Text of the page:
No alcohol? No driving? With these facts, how can Tiger Woods be charged with DUI / OVWI? And if this had happened in Indiana, could he be charged at all?
Indiana defines intoxication as being under the influence of alcohol or drugs or any combination of alcohol and drugs. Under Indiana’s overly broad definition of intoxication, a person can be intoxicated even if they are taking prescription medication exactly as prescribed by their doctor. If this had happened in Indiana, the absence of alcohol would not save Woods from a DUI / OVWI charge.
But wait, you might say. Does it even matter if Woods was intoxicated if there weren’t any witnesses? How can he be charged with a DUI / OVWI when no one saw him driving? Under Indiana law, no one cares if you were “driving.” The legally relevant question is whether you were “operating” a vehicle. The difference is that “operating” is a much broader category than “driving.”
When determining if a person was “operating” a vehicle, Indiana courts consistently look to four factors: 1) whether the person at the wheel was awake; 2) whether the motor was running; 3) the location of the vehicle and all circumstances bearing on how the vehicle arrived at the location; and 4) the intent of the person behind the wheel. If this had happened in Indiana, the fact that no witnesses actually saw Woods driving would not prevent him from being arrested.
Just because the State has the ability to bring charges, however, doesn’t mean its case will be a slam dunk. The Prosecution still needs to prove beyond a reasonable doubt that Woods was guilty of DUI / OVWI. If Woods were charged under these circumstances in Indiana, he’d have two persuasive, valid defenses available to him: 1) he could argue involuntary intoxication; or 2) he could claim that he hadn’t been “operating” his vehicle at the time of his arrest.
Indiana, like other states, has done away with voluntary intoxication as a defense to a crime. “Involuntary intoxication,” on the other hand, allows you to assert that an unanticipated alteration of your consciousness had an unexpected effect on your behavior. If your conduct was the result of involuntary intoxication, you can’t be guilty. This applies to all crimes, not just DUI / OVWI.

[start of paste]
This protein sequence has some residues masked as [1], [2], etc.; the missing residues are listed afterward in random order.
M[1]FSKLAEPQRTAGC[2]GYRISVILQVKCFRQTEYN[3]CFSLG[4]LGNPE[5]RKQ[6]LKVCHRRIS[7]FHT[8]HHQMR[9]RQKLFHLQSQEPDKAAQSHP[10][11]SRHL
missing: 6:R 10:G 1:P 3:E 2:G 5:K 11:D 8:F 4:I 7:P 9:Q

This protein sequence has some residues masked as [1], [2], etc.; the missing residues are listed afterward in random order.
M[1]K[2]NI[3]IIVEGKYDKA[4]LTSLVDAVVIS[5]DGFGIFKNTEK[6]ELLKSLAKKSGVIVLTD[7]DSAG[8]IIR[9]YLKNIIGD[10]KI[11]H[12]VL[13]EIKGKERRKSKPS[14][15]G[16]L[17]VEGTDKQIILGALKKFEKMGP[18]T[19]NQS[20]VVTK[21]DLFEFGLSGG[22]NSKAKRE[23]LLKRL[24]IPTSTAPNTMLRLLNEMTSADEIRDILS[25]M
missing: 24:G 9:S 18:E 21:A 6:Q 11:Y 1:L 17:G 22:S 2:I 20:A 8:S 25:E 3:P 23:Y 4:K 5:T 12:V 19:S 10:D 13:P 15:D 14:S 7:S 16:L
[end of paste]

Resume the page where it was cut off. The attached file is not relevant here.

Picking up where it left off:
Woods has issued a press release stating he experienced an “unexpected reaction” to prescribed medication. Under Indiana Law, this is a legitimate defense against DUI / OVWI charges. Based on Attorney Lopez’s experience, the absence of alcohol gives this strategy a much better chance of success. Judges and jurors tend to despise this argument when it’s clear that the defendant has mixed alcohol and other drugs, and then tries to claim an “unexpected” reaction to the cocktail. To be successful, Woods should absolutely look into having his pharmacist and prescribing physician appear as witnesses for his defense. Woods should also make a point of hiring an experienced DUI / OVWI attorney who’s handled this type of case before.
Whether or not Woods was “operating” his vehicle is an equally important question. In determining “operation,” the Judge (or jury) will be most concerned about whether the vehicle was in gear. While Woods’ police report mentions that the vehicle was running and displaying brake lights, the report does not say if the vehicle was in park or not. Brake lights illuminate when the car is on and the brakes are pressed—this is true whether the vehicle is in drive or park. In addition to pursuing an “involuntary intoxication” defense, Woods’ attorneys need to attack the “operating” element of DUI / OVWI.
Attorney Marc Lopez has done more than a hundred DUI / OVWI trials in the State of Indiana. He has won cases exactly like the one Tiger Woods is now facing (full disclosure: he has lost cases like this, too). Every single DUI / OVWI case is different. Anyone facing a DUI / OVWI case needs an attorney who understands the law and science involved. If you have a question about DUI / OVWI, give Attorney Marc Lopez a call at (317) 632-3642.